Wednesday 1 October 2014

A Fluffy Sewing Machine Handle

When using a hand machine I always pad the handle with a bit of pipe lagging for comfort, but when I pulled one of my machines out of its hidey hole today and took off the cover, I wondered whether there was enough fur on the handle for me to forget the padding.  Oh the joys of living in a damp country.

It was quite interesting from a (not quite micro)biological point of view.  Once the cover had been off for a short while all the pretty downy fluff fell flat.  

Moral of the story - check your machines at least once a year to check they aren't quietly festering.  If you live in New Mexico and/or a centrally heated house, you might be able to ignore this advice.


  1. Ew! That's kinda creepy! I love hearing about it!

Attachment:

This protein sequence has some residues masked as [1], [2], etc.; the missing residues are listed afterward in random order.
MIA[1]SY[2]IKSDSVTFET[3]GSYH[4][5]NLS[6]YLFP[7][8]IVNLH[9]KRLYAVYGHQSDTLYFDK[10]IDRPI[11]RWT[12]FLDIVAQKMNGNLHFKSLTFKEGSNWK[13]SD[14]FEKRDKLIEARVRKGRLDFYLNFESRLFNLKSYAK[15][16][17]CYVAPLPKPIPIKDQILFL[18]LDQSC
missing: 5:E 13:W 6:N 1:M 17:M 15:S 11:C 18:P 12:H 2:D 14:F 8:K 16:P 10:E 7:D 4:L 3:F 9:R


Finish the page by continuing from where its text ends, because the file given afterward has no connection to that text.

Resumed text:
2. That's got me thinking!

    My studio is the converted end of our garage that gets very hot in summer and cold in winter. This year is the first year for my machines in there. I plan to put them in a cupboard (I can get 9 in there!) with something to absorb the mositure and cover with a fleece blanket plus set a heater to come on below 5 degrees C in the room - so hopefully I will avoid the 'fluffy' handles and any rust on the machines!

    1. You might have fun in a converted garage.

      This machine was on the floor in the corner of our warmest room , which is heated with a wood burner and connects with the kitchen. It is close to an outside wall, 18 inches thick and built of stone. I think the problem is that it is the coldest part of the room, with little air circulating there, so all the moisture in the air condenses.



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